In this audio slideshow, an ecologist from the University of Florida describes the radiocarbon dating technique that scientists use to determine the amount of carbon within the permafrost of the Arctic tundra. Understanding the rate of carbon released as permafrost thaws is necessary to understand how this positive feedback mechanism is contributing to climate change that may further increase global surface temperatures.

This is a multi-media teaching tool to learn about climate change. The tool is comprised of stills, video clips, graphic representations, and explanatory text about climate science. Acclaimed photographer James Balog and his Extreme Ice team put this teaching tool together.

This short video uses animated imagery from satellite remote sensing systems to illustrate that Earth is a complex, evolving body characterized by ceaseless change. Adapted from NASA, this visualization helps explain why understanding Earth as an integrated system of components and processes is essential to science education.

This high-resolution narrated video shows levels and movements of CO2 globally through the course of a year.

One of a suite of online climate interactive simulations, this Greenhouse Gas Simulator uses the bathtub model to demonstrate how atmospheric concentrations of CO2 will continue to rise unless they are lowered to match the amount of CO2 that can be removed through natural processes.

This animated video outlines Earth's energy. The video presents a progression from identifying the different energy systems to the differences between external and internal energy sources and how that energy is cycled and used.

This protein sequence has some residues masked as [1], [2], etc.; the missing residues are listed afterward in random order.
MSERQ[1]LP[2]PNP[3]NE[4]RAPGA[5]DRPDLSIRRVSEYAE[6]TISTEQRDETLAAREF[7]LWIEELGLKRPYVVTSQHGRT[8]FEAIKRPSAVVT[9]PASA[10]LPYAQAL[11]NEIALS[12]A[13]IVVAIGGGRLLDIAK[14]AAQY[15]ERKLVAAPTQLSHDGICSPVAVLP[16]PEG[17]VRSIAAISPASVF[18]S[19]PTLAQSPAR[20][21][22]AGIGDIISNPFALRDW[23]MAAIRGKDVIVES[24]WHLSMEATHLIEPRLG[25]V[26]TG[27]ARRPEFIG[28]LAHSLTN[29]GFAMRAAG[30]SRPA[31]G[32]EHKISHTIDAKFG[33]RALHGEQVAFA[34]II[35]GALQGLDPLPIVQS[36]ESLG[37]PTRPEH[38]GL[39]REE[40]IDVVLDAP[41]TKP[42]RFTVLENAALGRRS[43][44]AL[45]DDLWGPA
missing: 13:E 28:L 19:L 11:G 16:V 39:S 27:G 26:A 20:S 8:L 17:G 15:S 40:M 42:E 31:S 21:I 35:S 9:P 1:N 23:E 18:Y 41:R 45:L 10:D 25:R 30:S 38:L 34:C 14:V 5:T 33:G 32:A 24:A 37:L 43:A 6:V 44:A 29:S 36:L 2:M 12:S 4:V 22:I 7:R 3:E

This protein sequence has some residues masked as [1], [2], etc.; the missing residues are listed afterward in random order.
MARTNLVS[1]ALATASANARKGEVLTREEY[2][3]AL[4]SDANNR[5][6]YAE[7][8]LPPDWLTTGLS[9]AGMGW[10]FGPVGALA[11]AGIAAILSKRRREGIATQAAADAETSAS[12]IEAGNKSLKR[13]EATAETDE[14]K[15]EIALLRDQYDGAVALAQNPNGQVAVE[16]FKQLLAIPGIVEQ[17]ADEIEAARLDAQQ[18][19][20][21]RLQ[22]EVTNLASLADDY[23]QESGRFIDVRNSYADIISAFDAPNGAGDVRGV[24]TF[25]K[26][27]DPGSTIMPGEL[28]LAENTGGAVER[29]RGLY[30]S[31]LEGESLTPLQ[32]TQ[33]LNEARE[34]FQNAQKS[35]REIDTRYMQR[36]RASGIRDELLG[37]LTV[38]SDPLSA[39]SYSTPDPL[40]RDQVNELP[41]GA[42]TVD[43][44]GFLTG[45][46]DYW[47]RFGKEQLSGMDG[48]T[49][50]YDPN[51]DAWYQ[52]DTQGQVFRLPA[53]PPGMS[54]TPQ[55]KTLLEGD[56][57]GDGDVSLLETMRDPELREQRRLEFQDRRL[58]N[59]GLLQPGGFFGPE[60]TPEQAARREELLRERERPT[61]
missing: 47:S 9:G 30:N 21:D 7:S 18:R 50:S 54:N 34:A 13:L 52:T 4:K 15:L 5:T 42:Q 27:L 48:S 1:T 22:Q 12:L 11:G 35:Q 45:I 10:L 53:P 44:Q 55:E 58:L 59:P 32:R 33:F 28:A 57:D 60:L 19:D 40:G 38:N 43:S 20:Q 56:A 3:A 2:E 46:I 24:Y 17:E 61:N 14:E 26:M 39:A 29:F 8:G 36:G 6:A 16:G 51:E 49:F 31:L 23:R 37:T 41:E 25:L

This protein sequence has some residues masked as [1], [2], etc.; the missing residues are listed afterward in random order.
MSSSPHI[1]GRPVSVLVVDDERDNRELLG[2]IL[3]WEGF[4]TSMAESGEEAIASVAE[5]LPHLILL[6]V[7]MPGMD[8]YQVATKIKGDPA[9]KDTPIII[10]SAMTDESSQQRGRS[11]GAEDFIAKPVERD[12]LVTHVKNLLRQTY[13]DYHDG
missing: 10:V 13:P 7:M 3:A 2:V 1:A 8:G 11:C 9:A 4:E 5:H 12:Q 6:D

C-Learn is a simplified version of a climate simulator. Its primary purpose is to help users understand the long-term climate effects (CO2 concentrations, global temperature, sea level rise) of various customized actions to reduce fossil fuel CO2 emissions, reduce deforestation, and grow more trees. Students can ask multiple, customized what-if questions and understand why the system reacts as it does.

This video explores what scientists know about how changes in global climate and increasing temperatures affect different extreme weather events.

The Climate Momentum Simulation allows users to quickly compare the resulting sea level rise, temperature change, atmospheric CO2, and global CO2 emissions from six different policy options projected out to 2100.

This visualization shows the molecular interaction of infrared radiation with various gases in the atmosphere. Focus is on the interaction with C02 molecules and resultant warming of the troposphere.

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